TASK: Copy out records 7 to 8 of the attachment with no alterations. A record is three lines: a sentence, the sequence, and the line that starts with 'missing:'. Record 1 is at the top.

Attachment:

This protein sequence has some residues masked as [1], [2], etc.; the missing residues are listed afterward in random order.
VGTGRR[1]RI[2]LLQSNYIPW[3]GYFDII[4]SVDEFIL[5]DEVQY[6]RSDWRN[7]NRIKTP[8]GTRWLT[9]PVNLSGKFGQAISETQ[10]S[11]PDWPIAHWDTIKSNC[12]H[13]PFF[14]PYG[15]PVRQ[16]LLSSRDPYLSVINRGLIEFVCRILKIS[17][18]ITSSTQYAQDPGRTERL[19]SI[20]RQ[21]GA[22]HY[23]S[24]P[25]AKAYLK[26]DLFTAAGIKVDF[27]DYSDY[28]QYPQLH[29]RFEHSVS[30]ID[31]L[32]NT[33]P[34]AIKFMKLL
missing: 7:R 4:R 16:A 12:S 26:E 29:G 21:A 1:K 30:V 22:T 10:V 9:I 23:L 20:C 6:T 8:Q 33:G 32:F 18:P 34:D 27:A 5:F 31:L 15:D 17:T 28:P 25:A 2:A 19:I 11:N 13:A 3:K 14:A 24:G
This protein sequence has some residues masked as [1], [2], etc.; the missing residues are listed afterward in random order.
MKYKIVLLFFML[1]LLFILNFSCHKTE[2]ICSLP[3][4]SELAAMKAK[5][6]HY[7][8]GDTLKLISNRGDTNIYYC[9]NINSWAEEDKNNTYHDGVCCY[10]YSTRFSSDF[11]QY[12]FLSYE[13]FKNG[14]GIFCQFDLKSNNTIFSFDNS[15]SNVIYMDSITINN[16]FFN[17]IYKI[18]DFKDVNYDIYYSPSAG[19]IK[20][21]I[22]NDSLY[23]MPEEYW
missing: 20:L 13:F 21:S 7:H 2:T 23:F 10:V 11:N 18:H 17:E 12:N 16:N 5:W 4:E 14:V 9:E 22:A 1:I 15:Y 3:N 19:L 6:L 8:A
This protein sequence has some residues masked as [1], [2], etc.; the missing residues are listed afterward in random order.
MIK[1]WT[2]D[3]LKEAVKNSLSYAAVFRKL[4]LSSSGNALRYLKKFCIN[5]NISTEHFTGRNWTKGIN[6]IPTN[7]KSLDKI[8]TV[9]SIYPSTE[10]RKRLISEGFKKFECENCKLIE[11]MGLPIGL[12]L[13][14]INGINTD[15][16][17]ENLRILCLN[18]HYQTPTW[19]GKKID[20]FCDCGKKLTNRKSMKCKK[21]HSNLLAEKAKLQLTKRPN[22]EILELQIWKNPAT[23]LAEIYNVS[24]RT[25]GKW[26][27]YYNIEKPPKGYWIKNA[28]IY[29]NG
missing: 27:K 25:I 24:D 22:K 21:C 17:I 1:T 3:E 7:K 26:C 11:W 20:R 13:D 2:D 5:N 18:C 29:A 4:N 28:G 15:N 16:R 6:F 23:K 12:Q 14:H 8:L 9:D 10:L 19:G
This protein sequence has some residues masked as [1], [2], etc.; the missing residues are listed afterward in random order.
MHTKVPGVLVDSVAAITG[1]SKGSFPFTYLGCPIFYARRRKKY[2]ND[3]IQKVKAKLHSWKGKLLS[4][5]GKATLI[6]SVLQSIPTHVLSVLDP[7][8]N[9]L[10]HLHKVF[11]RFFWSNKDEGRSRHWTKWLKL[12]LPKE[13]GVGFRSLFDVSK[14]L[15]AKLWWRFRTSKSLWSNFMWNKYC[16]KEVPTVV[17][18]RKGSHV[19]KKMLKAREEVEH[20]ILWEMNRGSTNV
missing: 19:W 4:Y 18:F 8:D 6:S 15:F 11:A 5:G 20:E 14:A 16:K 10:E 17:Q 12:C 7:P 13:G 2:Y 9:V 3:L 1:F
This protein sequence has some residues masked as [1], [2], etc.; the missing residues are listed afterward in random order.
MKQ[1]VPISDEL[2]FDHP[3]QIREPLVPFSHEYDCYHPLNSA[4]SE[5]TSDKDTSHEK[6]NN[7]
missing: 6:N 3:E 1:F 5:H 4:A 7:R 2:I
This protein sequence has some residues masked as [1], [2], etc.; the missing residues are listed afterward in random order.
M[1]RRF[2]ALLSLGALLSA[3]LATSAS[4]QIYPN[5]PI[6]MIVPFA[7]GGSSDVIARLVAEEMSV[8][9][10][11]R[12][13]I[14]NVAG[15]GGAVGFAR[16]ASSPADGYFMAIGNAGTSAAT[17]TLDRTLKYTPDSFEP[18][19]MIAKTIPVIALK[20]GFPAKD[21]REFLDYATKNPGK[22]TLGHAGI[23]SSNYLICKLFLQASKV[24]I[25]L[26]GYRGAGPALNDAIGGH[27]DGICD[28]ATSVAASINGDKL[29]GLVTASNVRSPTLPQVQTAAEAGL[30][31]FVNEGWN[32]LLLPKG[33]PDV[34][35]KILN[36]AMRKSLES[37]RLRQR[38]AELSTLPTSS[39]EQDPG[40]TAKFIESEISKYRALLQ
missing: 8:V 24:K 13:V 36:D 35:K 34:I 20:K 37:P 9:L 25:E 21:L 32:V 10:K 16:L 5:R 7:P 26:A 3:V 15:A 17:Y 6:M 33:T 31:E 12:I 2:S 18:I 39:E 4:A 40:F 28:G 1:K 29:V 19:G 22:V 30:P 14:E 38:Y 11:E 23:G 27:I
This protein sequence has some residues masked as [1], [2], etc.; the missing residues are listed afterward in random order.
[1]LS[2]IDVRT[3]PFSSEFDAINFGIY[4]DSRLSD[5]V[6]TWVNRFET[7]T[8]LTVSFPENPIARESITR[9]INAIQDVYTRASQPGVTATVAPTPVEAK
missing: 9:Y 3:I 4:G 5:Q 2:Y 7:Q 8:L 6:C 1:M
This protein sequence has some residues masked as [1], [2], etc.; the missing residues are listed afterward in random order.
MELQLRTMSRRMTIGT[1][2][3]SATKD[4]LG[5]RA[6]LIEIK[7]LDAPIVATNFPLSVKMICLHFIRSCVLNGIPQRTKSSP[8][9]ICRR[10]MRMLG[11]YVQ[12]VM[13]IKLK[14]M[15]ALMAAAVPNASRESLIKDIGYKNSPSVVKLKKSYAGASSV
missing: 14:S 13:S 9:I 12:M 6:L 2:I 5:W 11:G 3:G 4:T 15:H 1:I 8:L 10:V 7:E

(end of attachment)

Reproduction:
This protein sequence has some residues masked as [1], [2], etc.; the missing residues are listed afterward in random order.
[1]LS[2]IDVRT[3]PFSSEFDAINFGIY[4]DSRLSD[5]V[6]TWVNRFET[7]T[8]LTVSFPENPIARESITR[9]INAIQDVYTRASQPGVTATVAPTPVEAK
missing: 9:Y 3:I 4:G 5:Q 2:Y 7:Q 8:L 6:C 1:M
This protein sequence has some residues masked as [1], [2], etc.; the missing residues are listed afterward in random order.
MELQLRTMSRRMTIGT[1][2][3]SATKD[4]LG[5]RA[6]LIEIK[7]LDAPIVATNFPLSVKMICLHFIRSCVLNGIPQRTKSSP[8][9]ICRR[10]MRMLG[11]YVQ[12]VM[13]IKLK[14]M[15]ALMAAAVPNASRESLIKDIGYKNSPSVVKLKKSYAGASSV
missing: 14:S 13:S 9:I 12:M 6:L 2:I 5:W 11:G 3:G 4:T 15:H 1:I 8:L 10:V 7:E